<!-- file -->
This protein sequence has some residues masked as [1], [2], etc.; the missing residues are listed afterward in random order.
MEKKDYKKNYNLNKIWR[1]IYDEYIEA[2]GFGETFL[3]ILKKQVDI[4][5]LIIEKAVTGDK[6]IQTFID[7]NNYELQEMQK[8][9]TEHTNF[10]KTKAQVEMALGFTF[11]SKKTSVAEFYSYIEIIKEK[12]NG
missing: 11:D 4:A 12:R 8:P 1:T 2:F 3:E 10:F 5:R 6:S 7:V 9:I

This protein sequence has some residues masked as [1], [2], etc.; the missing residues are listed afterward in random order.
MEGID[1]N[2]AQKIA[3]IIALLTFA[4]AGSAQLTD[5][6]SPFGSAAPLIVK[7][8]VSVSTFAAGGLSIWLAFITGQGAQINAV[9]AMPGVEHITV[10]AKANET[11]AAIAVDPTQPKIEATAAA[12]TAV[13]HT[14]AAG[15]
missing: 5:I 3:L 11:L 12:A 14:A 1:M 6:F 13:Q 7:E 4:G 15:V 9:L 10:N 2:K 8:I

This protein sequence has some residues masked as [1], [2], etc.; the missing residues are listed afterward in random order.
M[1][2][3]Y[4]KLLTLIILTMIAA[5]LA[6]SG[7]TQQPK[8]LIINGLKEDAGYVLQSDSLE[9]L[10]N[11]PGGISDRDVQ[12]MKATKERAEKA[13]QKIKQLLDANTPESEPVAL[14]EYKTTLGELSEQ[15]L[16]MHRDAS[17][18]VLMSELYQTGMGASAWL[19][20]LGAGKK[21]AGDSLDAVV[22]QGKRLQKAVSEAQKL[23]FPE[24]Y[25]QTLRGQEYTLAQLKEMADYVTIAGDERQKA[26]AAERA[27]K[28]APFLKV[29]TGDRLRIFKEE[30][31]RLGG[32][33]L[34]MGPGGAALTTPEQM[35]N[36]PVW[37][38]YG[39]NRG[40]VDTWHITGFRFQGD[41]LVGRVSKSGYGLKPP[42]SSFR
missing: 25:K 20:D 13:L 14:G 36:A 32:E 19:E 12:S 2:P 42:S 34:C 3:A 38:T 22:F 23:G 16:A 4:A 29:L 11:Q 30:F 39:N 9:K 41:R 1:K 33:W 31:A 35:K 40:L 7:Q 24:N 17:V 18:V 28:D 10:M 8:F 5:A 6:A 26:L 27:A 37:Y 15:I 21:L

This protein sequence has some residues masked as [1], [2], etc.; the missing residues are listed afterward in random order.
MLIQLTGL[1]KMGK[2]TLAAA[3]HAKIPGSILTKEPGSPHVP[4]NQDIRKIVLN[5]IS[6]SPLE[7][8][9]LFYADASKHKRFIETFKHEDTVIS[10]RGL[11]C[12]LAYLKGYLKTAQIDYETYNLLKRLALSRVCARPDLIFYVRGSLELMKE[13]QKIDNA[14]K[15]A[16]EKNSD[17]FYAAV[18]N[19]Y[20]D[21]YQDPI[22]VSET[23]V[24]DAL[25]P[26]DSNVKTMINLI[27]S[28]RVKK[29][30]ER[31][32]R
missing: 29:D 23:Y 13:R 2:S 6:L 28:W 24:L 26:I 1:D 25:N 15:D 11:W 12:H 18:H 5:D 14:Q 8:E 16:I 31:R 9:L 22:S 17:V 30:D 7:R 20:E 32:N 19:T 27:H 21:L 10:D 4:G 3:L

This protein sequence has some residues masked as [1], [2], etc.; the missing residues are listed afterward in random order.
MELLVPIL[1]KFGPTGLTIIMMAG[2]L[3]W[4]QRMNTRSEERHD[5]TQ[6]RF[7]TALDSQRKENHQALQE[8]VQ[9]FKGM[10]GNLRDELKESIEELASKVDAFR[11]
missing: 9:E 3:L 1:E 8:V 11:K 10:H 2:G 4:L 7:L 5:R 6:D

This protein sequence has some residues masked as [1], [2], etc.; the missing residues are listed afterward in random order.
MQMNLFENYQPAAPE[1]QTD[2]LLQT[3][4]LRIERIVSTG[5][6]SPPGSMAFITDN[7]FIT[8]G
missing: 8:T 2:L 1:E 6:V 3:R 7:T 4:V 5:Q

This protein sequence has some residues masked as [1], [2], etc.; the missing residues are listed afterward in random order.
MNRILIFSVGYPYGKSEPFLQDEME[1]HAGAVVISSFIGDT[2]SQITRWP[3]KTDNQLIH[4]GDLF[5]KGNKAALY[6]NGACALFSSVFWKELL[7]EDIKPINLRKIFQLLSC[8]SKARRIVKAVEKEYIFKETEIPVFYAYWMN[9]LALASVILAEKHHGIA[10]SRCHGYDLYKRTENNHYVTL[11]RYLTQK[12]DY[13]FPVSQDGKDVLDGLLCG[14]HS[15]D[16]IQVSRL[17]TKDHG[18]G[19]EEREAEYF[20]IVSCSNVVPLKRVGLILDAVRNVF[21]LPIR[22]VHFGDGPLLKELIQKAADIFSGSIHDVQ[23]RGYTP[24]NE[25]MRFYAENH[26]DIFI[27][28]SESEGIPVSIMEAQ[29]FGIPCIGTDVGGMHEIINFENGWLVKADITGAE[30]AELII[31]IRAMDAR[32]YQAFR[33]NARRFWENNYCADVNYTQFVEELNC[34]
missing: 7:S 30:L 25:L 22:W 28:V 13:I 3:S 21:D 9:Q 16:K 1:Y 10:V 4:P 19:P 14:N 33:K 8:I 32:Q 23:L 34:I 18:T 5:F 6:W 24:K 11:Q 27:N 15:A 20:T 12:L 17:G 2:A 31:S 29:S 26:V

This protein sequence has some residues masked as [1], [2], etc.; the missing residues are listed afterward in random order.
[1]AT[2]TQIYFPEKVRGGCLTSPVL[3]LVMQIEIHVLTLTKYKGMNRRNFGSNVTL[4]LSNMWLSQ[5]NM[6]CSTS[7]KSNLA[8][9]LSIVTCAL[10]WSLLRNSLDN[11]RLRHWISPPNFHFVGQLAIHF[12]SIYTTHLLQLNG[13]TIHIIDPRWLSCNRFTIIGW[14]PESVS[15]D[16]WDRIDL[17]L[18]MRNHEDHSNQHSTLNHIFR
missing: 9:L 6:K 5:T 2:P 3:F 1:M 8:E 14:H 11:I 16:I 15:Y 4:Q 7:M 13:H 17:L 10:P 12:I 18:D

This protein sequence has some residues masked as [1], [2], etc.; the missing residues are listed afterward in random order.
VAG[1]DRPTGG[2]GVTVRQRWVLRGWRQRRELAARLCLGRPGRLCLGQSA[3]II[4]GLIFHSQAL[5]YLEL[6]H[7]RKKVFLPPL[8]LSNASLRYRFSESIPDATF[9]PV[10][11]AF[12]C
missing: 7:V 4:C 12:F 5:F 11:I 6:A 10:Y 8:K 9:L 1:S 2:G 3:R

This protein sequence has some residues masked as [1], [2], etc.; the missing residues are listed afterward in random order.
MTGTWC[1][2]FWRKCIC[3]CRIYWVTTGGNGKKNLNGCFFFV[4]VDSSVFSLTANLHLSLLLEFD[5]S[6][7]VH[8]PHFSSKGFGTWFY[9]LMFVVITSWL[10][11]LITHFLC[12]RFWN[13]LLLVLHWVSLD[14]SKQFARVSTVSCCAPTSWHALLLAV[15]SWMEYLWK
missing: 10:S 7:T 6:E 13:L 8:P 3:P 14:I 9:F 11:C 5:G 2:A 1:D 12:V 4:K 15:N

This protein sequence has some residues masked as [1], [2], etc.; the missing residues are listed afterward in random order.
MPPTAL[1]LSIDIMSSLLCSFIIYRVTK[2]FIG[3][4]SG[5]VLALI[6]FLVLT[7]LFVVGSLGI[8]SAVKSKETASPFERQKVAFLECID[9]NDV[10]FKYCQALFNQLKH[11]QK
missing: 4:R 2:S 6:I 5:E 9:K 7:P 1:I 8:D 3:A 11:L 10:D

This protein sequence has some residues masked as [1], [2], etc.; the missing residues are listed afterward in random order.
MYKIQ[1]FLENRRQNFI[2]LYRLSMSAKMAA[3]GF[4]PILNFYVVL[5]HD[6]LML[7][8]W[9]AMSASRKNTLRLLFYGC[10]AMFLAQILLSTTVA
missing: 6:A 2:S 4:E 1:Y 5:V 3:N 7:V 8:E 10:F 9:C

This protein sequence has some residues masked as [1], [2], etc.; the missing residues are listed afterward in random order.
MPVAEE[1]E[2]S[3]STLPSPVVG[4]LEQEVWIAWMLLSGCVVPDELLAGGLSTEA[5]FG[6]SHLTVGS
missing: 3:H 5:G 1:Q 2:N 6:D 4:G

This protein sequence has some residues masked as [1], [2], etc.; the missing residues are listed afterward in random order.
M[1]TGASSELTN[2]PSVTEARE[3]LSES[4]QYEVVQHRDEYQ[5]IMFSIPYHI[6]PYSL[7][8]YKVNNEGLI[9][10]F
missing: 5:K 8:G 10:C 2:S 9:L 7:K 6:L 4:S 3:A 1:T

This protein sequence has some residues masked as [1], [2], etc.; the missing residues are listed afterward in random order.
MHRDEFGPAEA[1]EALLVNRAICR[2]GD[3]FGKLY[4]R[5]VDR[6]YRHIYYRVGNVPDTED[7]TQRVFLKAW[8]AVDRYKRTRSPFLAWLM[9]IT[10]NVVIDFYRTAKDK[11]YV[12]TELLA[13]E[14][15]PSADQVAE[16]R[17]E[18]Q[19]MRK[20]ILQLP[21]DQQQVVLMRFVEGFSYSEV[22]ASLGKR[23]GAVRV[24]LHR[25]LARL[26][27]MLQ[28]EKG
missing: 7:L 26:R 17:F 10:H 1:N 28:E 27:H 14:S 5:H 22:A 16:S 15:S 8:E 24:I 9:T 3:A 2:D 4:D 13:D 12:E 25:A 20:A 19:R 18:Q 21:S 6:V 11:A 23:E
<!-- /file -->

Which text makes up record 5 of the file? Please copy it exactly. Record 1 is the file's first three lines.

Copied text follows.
This protein sequence has some residues masked as [1], [2], etc.; the missing residues are listed afterward in random order.
MELLVPIL[1]KFGPTGLTIIMMAG[2]L[3]W[4]QRMNTRSEERHD[5]TQ[6]RF[7]TALDSQRKENHQALQE[8]VQ[9]FKGM[10]GNLRDELKESIEELASKVDAFR[11]
missing: 9:E 3:L 1:E 8:V 11:K 10:H 2:G 4:L 7:L 5:R 6:D